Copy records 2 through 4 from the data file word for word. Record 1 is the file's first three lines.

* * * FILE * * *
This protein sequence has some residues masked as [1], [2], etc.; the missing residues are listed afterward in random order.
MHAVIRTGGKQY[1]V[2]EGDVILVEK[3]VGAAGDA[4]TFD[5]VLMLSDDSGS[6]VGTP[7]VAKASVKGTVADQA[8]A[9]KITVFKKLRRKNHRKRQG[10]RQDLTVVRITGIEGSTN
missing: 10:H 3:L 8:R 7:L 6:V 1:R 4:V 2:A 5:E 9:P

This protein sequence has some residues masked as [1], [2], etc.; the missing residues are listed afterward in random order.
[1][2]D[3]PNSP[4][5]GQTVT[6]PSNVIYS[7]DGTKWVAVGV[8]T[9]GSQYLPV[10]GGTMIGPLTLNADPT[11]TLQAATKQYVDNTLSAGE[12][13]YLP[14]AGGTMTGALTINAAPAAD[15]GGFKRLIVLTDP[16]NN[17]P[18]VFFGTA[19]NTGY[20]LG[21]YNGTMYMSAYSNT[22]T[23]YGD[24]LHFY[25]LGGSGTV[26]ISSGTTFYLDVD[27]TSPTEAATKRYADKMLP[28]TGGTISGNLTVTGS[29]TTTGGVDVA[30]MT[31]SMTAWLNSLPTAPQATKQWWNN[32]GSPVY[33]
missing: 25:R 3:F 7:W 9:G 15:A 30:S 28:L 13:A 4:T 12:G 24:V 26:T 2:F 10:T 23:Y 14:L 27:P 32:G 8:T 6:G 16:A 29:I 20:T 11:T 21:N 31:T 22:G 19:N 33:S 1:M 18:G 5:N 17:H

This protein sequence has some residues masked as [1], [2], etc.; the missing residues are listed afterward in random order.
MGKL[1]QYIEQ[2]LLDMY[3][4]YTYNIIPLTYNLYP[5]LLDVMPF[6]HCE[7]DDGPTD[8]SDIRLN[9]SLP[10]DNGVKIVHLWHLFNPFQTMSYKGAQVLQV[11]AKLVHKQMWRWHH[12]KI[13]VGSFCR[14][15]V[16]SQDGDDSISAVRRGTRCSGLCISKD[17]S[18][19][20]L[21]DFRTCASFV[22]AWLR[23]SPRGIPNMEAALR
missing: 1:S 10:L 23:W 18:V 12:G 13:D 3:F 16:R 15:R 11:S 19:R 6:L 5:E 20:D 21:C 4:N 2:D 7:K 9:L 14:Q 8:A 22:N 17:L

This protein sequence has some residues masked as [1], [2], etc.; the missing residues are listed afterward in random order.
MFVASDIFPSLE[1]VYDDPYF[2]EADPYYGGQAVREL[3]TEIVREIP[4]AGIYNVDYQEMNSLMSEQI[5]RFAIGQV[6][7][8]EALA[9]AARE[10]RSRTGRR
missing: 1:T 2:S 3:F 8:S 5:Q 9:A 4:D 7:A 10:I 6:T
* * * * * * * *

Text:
This protein sequence has some residues masked as [1], [2], etc.; the missing residues are listed afterward in random order.
[1][2]D[3]PNSP[4][5]GQTVT[6]PSNVIYS[7]DGTKWVAVGV[8]T[9]GSQYLPV[10]GGTMIGPLTLNADPT[11]TLQAATKQYVDNTLSAGE[12][13]YLP[14]AGGTMTGALTINAAPAAD[15]GGFKRLIVLTDP[16]NN[17]P[18]VFFGTA[19]NTGY[20]LG[21]YNGTMYMSAYSNT[22]T[23]YGD[24]LHFY[25]LGGSGTV[26]ISSGTTFYLDVD[27]TSPTEAATKRYADKMLP[28]TGGTISGNLTVTGS[29]TTTGGVDVA[30]MT[31]SMTAWLNSLPTAPQATKQWWNN[32]GSPVY[33]
missing: 25:R 3:F 7:W 9:G 15:A 30:S 28:L 13:A 4:T 12:G 24:V 26:T 2:F 10:T 23:Y 14:L 27:P 32:G 8:T 6:G 16:A 29:I 20:T 11:T 21:N 31:T 22:G 19:N 33:S 1:M 18:G 5:N 17:H

This protein sequence has some residues masked as [1], [2], etc.; the missing residues are listed afterward in random order.
MGKL[1]QYIEQ[2]LLDMY[3][4]YTYNIIPLTYNLYP[5]LLDVMPF[6]HCE[7]DDGPTD[8]SDIRLN[9]SLP[10]DNGVKIVHLWHLFNPFQTMSYKGAQVLQV[11]AKLVHKQMWRWHH[12]KI[13]VGSFCR[14][15]V[16]SQDGDDSISAVRRGTRCSGLCISKD[17]S[18][19][20]L[21]DFRTCASFV[22]AWLR[23]SPRGIPNMEAALR
missing: 1:S 10:L 23:W 18:V 12:G 13:D 3:F 16:R 15:R 11:S 19:R 6:L 5:E 20:D 21:C 4:N 2:D 7:K 9:L 14:Q 8:A 22:N 17:L

This protein sequence has some residues masked as [1], [2], etc.; the missing residues are listed afterward in random order.
MFVASDIFPSLE[1]VYDDPYF[2]EADPYYGGQAVREL[3]TEIVREIP[4]AGIYNVDYQEMNSLMSEQI[5]RFAIGQV[6][7][8]EALA[9]AARE[10]RSRTGRR
missing: 1:T 2:S 3:F 8:S 5:Q 9:A 4:D 7:A 10:I 6:T